You know who’s not on their side? Criminal defense attorneys.
Kennedy’s eyebrows lift. “Care to rephrase your statement?”
“Nope. That’s my story and I’m sticking to it.”
“Hey, Brent. I haven’t seen you in forever!”
Michelle Lawson—a delectable brunette prosecutor I dated briefly a few years back—wiggles up to my side and kisses me hello on the cheek. She’s a nice girl, we had a few good times—and I mean that exactly like you think I do—and then it ran its course. No hard feelings.
“Hey, Michelle. How are you?”
“Same old, same old. You look good, Brent.”
“Thanks.” I wink. “You too.”
An unhappy shadow falls over Kennedy’s face as she watches our exchange.
“What are you drinking?” I ask her, after Michelle moves on.
Kennedy’s tongue peeks out, wetting her plump bottom lip. “Pinot grigio.” She puts her hand on my bicep—deliberately—almost possessively. And she leans in so close I can smell the sweet wine on her breath. “Get me another, please?”
I don’t really know what’s going on here. I’m not sure how we got from her calling me a dumbass in court an hour ago, to her flirting with me now. But hell if I’m going to question it—I get the lady her drink.
• • •
We spend the next half hour talking, teasing, laughing—about absolutely nothing that matters. Sometimes with the people around us, but mostly each other. Kennedy looks me up and down. Boldly. Seductively. She touches my arm, my chest. She leans in close and speaks softly into my ear.
I’m hard as a rock the entire fucking time—but I’m not complaining.
I just want to know what her game is. Why the sudden change in attitude? I plan to ask her as soon as we’re alone, but she beats me to the punch.
“You want to get out of here?” she asks, with one hand on her hip, the other rubbing up and down my chest. Driving me insane.
“You took the words right out of my mouth.”
Her smile is slow, secretive. “Then maybe you’ll have to put something in mine—to make it an even trade.”
Did she just really say that? Holy shit, if this is a dream—put me in a goddamn coma.
My heart pounds a little harder. “Sounds like a plan.”
She hooks her thumb behind her. “I’m just going to hit the ladies room first.”
As she turns I down the rest of my beer, wishing it was something stronger. I have to play this just right. I have lots of questions, there’s so many things I want to know—and so many positions I want to screw her in.
A mug crashes off a table in the back, drawing my head in that direction. Toward two big, drunk, numbnuts talking shit and shoving each other, ready to brawl. There’s a narrow hallway to the bathroom, and Kennedy doesn’t have a lot of room to make it past them.
I know exactly what’s going to happen—and there’s no fucking way I’m going to let it.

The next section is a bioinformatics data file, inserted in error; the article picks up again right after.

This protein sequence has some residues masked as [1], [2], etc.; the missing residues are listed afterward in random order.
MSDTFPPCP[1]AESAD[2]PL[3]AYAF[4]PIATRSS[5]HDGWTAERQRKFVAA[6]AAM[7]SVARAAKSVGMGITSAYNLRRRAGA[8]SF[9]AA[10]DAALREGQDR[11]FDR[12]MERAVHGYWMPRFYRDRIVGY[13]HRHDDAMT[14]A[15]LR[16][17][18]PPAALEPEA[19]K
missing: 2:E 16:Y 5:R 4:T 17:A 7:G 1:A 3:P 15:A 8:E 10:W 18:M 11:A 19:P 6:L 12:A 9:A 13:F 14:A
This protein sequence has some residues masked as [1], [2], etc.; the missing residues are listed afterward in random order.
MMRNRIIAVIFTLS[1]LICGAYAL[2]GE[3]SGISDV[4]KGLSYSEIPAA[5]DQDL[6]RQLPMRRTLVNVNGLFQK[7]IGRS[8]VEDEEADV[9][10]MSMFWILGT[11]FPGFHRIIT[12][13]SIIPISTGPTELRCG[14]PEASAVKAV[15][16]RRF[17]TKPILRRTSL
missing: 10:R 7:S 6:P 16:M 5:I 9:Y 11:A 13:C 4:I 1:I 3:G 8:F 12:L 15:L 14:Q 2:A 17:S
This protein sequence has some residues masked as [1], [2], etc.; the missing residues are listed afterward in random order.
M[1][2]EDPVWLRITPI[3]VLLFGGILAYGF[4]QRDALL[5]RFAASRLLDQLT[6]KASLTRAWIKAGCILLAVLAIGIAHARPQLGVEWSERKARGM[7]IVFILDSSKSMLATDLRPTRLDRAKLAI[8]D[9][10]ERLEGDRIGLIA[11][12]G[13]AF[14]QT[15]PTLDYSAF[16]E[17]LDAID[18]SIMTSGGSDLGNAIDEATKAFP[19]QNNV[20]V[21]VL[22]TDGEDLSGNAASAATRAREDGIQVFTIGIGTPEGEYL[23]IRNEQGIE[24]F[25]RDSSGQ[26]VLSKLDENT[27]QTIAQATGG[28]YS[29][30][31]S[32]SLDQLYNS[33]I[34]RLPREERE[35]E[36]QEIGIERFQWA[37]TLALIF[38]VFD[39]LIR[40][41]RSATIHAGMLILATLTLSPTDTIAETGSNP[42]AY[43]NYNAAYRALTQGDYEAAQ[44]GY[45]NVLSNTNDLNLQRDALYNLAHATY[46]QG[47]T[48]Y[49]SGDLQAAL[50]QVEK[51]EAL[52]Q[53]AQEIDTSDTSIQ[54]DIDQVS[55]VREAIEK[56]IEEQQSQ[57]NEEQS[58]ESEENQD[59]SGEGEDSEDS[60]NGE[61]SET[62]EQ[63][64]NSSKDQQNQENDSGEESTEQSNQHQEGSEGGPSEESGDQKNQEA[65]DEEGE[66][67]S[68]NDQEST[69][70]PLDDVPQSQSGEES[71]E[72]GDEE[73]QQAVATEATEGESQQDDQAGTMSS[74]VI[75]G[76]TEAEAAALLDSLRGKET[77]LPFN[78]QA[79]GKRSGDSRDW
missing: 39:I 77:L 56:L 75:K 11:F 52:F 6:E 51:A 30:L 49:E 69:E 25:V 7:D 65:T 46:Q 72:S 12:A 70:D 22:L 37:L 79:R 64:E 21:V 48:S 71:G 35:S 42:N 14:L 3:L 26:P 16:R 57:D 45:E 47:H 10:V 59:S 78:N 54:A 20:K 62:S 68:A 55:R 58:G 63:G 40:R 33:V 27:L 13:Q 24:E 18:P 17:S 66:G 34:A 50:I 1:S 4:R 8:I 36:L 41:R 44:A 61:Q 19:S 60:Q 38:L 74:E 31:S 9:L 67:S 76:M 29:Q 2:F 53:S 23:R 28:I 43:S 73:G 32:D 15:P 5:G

A second later I have my arm around Kennedy’s waist, lifting and turning her, putting her safely behind me. Then I shove the back of the dickhead who would’ve collided with her.
“You want to beat the shit out of someone, do it outside,” I growl.
The jerk-off forgets about the original guy he wanted to pound on and turns on me. “Who the fuck are you?”
I get in his face, my voice low and lethal. “You almost knocked into my girl. If you had, you’d be in a world of fucking hurt right now. So I’m the guy who’s telling you to stop being an asshole. If that’s gonna be a problem, I can step outside too.”
He stares at my face—probably trying to figure out if I’m serious. I have a few inches on him, my jaw is rigid, and my eyes are hard—I’m totally fucking serious. After a moment, he senses that and backs down.
“I don’t have a problem with you.” He shrugs, swaying unsteadily.
After he walks away I turn around to Kennedy. I slip my hand behind her neck, gently cradling the back of her head, searching her face. “You okay?” I don’t like her color. She’s pale, her eyes hollow looking. “Hey, what’s wrong?”
She blinks, looking away from me, shaking her head. “Nothing’s wrong. I’m just . . . I’m gonna get a cab home instead. Alone.”
“Because I can’t . . .” She stops herself and she goes stiff in my arms. Defensive. “Because I changed my mind.”
Kennedy slips out of my arms and slides between the patrons toward the front door.
She’s a lot tinier than I am, so she gets through faster than I can keep up. By the time I get out the front door, she’s got a cab hailed.
She opens the door—but I push it closed. “Where are you going?”
“I’m going home, Brent.”
She tries the door again—but I push it closed—harder this time. “Not until you tell me what spooked you in there.”
She doesn’t look startled or scared or confused now. She just looks pissed. At me.
“Don’t tell me what to do! You don’t get to tell me what to do!” she yells.
“Everything okay, guys?” Tom Caldwell asks from nearby. His voice is friendly enough, genuinely concerned. “We, ah, called a car service. They’ll be here in a minute. Are you riding with us, Kennedy?”
She brushes back her hair, composing herself. “Yes, thanks, Tom. I’ll ride with you.” Her expression is chilly when she turns to me. “I’ll see you in court tomorrow, Brent.”